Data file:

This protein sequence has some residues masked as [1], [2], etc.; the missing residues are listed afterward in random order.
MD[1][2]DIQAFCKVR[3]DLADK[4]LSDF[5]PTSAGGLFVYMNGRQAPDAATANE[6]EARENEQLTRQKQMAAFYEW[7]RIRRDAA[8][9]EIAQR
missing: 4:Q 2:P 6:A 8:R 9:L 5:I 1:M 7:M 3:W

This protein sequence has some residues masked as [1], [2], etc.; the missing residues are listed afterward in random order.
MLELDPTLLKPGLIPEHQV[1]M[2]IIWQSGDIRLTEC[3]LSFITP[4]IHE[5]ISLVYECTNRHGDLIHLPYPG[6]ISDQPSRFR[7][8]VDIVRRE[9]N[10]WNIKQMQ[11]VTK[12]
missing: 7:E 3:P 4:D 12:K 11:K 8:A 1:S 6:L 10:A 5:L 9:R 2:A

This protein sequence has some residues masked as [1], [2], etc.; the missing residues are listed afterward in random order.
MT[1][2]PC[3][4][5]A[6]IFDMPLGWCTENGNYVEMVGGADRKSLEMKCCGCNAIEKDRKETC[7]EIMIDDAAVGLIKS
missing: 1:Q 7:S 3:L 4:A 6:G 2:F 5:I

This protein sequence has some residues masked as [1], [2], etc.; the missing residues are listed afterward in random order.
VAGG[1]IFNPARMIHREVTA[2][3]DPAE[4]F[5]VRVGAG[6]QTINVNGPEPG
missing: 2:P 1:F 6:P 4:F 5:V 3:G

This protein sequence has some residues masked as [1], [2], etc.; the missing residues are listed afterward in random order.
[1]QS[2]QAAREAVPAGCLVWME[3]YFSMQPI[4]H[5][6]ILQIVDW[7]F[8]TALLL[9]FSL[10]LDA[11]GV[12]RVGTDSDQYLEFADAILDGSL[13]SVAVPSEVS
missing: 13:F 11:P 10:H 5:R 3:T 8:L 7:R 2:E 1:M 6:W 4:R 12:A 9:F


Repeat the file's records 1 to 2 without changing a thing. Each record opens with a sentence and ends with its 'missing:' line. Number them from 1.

This protein sequence has some residues masked as [1], [2], etc.; the missing residues are listed afterward in random order.
MD[1][2]DIQAFCKVR[3]DLADK[4]LSDF[5]PTSAGGLFVYMNGRQAPDAATANE[6]EARENEQLTRQKQMAAFYEW[7]RIRRDAA[8][9]EIAQR
missing: 4:Q 2:P 6:A 8:R 9:L 5:I 1:M 7:M 3:W

This protein sequence has some residues masked as [1], [2], etc.; the missing residues are listed afterward in random order.
MLELDPTLLKPGLIPEHQV[1]M[2]IIWQSGDIRLTEC[3]LSFITP[4]IHE[5]ISLVYECTNRHGDLIHLPYPG[6]ISDQPSRFR[7][8]VDIVRRE[9]N[10]WNIKQMQ[11]VTK[12]
missing: 7:E 3:P 4:D 12:K 11:K 8:A 1:S 6:L 10:A 5:L 9:R 2:A